A French doctor, A.J. Landre-Beauvais, made the first diagnosis of rheumatoid arthritis in 1800. Dequeker believes that early cases of the disease were not noted historically because life spans were too short for a sufficient number of cases to develop and be recognized as examples of a specific disease. "The composition of the population was completely different," he said. "The mean age was 30 to 40; infectious diseases wiped out the weak before they could get arthritis."
The origin of rheumatoid arthritis is still obscure. Dequeker thinks it is partly genetic, possibly involving the immune system, and that an environmental factor -- a virus or bacteria -- might play a part.
Dequeker has delivered papers on his unusual avocation all over the world. Each trip is an opportunity to visit another museum. "You have to look at thousands of paintings to find one good one," he said.
The work of Quinten Metsys, a painter who lived in Leuven from 1465 to 1530, has been a fertile source for Dequeker. In Metsys's "The Lamentation" in the National Museum in Lisbon, the fingertips of one of the four women show acrocyanosis, which means they turn blue with cold, and there's swelling in the back of the right hand. In Metsys's portrait of Erasmus, the first joint of the thumb is swollen and there is hyperextension of the thumb joint near the hand, meaning that it turns backward more than 180 degrees. Dequeker sees thickening at the joints of the second and third fingers of the right hand.
Viewing Sandro Botticelli's "The Birth of Venus" in the Uffizi Gallery in Florence, Dequeker saw that the fingers of her right hand were deformed by swollen joints. Her wrist was slightly swollen and the little finger twisted. Then he noticed that the hair locks followed the same pattern as the fingers of the right hand. Did Botticelli paint the fingers first, then the hair? Or the hair and then the fingers?
Was it mere coincidence?
When a doctor in Mexico said that he thought there was juvenile arthritis in the right hand of another Botticelli painting, "Portrait of a Youth," in the National Gallery in Washington, Dequeker went back to "The Birth of Venus." He decided the model did have rheumatoid arthritis. "On the left hand, the index finger was swollen," he said. "It was what we call a 'sausage finger' in arthritic patients." Historical sources reveal that the 16-year-old model, Simonetta Vespucci, died from tuberculosis two years after Botticelli did the painting. "It is not at all impossible that she suffered from reactive arthritis associated with tuberculosis," Dequeker said.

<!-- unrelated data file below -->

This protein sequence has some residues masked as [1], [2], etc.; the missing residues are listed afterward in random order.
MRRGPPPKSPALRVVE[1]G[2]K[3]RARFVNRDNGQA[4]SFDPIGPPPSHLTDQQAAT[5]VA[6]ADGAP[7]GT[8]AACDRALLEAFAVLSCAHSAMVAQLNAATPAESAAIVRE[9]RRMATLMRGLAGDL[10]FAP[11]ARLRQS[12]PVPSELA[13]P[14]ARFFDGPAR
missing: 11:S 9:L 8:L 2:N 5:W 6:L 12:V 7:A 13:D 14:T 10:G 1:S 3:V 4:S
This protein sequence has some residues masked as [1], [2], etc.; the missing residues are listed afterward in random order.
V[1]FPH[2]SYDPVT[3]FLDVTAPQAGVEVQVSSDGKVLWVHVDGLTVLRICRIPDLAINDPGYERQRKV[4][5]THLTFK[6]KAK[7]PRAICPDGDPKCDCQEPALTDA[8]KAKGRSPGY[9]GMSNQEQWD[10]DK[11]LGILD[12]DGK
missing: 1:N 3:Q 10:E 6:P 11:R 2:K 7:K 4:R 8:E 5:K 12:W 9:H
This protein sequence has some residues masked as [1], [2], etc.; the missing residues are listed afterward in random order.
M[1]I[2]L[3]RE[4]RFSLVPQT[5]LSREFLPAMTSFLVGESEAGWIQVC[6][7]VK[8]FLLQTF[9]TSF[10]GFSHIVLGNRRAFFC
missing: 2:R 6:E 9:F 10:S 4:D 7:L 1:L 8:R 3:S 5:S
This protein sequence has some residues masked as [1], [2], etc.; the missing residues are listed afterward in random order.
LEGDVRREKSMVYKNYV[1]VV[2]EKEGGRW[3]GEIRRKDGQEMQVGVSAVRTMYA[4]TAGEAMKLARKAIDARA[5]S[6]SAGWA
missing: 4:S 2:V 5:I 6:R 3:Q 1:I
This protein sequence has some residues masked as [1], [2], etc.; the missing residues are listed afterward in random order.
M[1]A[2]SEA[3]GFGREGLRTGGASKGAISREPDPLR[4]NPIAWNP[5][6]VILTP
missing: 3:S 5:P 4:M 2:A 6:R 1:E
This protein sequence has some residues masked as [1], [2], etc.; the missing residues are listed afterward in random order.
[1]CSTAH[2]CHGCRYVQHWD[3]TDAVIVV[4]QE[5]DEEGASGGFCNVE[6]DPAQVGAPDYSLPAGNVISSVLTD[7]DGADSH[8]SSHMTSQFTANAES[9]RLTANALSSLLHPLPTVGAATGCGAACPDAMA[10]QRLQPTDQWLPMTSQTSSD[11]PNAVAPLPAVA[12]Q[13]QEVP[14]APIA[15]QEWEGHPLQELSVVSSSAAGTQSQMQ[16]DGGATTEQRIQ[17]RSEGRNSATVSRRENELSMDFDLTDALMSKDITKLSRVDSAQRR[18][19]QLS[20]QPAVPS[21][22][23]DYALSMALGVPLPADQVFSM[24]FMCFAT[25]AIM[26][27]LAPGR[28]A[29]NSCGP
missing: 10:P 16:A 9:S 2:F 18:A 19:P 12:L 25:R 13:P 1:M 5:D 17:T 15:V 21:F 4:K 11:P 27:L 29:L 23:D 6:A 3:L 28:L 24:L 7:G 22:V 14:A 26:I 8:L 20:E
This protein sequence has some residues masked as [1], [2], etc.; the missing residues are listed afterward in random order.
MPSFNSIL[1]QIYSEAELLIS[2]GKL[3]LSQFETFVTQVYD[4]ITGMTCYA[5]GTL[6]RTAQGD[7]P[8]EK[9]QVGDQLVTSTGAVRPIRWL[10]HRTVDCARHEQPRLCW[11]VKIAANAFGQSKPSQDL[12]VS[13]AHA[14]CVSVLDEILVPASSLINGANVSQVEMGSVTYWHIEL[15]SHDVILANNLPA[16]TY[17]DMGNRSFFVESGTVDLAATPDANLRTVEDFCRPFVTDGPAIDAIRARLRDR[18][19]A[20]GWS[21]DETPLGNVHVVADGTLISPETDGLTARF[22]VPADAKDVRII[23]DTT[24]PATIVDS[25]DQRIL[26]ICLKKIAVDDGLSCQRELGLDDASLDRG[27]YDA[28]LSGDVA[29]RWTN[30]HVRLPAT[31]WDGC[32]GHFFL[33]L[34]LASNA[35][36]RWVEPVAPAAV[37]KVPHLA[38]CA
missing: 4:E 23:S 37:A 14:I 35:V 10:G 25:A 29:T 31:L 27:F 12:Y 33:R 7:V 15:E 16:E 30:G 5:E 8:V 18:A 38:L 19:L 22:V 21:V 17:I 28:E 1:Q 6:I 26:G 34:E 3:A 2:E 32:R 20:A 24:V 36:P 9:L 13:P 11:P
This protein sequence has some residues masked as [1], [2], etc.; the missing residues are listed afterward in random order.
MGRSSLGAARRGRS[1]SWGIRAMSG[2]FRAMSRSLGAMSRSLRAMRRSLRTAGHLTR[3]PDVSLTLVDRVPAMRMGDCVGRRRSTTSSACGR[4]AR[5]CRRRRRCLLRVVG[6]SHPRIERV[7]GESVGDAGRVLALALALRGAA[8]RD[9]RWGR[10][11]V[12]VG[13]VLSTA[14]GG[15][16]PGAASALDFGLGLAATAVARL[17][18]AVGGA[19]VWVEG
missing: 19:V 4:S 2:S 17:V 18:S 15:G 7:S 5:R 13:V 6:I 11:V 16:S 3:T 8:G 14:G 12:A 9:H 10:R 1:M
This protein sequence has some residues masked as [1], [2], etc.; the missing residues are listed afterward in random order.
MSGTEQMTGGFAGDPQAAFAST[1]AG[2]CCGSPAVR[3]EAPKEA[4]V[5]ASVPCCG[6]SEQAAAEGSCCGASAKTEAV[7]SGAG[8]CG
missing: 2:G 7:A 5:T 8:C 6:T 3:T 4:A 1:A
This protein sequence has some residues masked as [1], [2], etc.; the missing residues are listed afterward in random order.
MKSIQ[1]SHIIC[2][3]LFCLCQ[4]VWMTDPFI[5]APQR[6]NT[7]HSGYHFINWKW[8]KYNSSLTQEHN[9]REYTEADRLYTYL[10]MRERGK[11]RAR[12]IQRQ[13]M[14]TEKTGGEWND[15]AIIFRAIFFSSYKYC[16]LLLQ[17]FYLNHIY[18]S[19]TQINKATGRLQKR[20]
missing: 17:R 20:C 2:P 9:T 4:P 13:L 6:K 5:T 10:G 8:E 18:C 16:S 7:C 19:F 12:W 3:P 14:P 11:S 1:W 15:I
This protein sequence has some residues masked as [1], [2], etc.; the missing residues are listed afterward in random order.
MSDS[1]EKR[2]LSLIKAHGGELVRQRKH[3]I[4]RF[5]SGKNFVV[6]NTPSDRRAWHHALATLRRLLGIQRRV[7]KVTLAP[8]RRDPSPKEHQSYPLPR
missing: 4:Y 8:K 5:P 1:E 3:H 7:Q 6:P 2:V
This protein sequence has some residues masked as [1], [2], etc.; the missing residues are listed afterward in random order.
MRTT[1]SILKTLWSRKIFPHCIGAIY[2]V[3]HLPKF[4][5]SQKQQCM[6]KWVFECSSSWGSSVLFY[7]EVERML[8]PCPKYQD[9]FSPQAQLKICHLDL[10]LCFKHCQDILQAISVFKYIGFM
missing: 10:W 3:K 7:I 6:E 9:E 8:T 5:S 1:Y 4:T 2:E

Very few scholars have written about medical problems in art. Dequeker found an article published in 1934, Mains pathologiques dans l'art (Pathological Hands in Art), which includes two paintings. In one by Marinus van Reymerswael (1497-1567) where St. Jerome meditates on death, the author saw characteristic signs of sclerosis, a disease of the skin. In another, a self-portrait by Michelangelo, he saw a swelling of the first and second joints of the fingers of the left hand, with atrophy of the muscles in the first and second fingers.
Around the turn of the century in France and Germany, there was some interest in the iconography of medicine. In 1903, Eugeen Hollander, a Berlin surgeon, published a book called "Medicine in Classic Paintings." None of these writers recognized rheumatoid arthritis in paintings, but they did describe neurological ailments and physical deformities they found in great works of art.
Although the Impressionists provide no fodder for Dequeker's search, the doctor has a special affection for Auguste Renoir. Because Renoir suffered from rheumatoid arthritis, Dequeker put the painter's self-portrait on the cover of his own textbook, "Rheumatism: A Diagnostic Problem."
Ann Waldron is a writer in Princeton, N.J.